Posted by: smstrouse | January 11, 2014

Teaching Pluralism for Pastors: My Week at Seminary

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One of my dreams came true this past week. I had been invited to co-teach a January term class on collaborative leadership at the Lutheran seminary in Berkeley. The class, entitled The Alchemy of Power & Grace, has been taught for a number of years by my dear friend Kathleen Hurty, one of the women behind the Occupy Your Sacred Self event this past fall. She very graciously offered me a whole day within the week-long class to present my schtick on pastoral leadership from an interfaith perspective.

I was nervous,  even though I’m convinced that helping leaders of congregations work through issues that arise from our religiously diverse context is essential – and that seminaries should be providing this guidance.

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I was thrilled when Kathleen received an email from Wesley Ariarajah in response to our query about one of his books. Dr. Ariarajah, a Methodist minister from Sri Lanka, former staff member for the World Council of Churches, and now a professor at Drew University said:

I think a course like this is perhaps the most needed in our seminaries.  The kind of leadership and how it is exercised has become such a crucial issue in our day both in the churches and in the community at large. We need to train “Leaders for the Community” who would also be ministers of the church, mainly because of the issues raised by religious pluralism and the secular impact.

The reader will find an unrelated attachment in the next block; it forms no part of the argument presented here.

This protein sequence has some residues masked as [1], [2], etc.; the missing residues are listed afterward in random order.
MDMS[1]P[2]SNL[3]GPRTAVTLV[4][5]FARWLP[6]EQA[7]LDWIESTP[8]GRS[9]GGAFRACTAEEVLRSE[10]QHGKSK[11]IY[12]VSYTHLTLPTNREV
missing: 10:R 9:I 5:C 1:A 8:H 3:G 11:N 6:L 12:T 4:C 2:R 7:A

Yes!!!

Then a quote from one of Kathleen’s assignments by Katherine Rhodes Henderson (God’s Troublemakers: How Women of Faith Are Changing the World):

How our religions relate to each other is the most important issue for the future.  It is essential that we support religious leaders of all kinds – emerging ones and those long in practice – in developing an awareness of other traditions. A single comparative religious survey course will not suffice.

Again: yes!!!

Still I was nervous. How would a group of theology students receive what I had to say?

I didn’t have to worry long. The students were amazingly receptive, with stimulating insights and astute questions that fueled a lively discussion. The only problem: a day was not enough. Whether it was P.T. Barnum or Walt Disney who said, “Always leave them wanting more,” it’s a good bit of advice.

Feedback from the class was very positive and included hopes that I would consider offering a full-semester course.  I responded with the hope that they’d include that on their evaluation for the seminary (actually I said, “From your lips to the seminary’s ears”). Because I would love to do just that!

So I’m putting my hopes out there as a prayer, an intention, a vision. I do so feeling wonderfully affirmed, both by a respected colleague and teacher and by newly emerging church leaders that I’m on the right track and have something of value to offer.

Maybe someday I’ll even get that book written.

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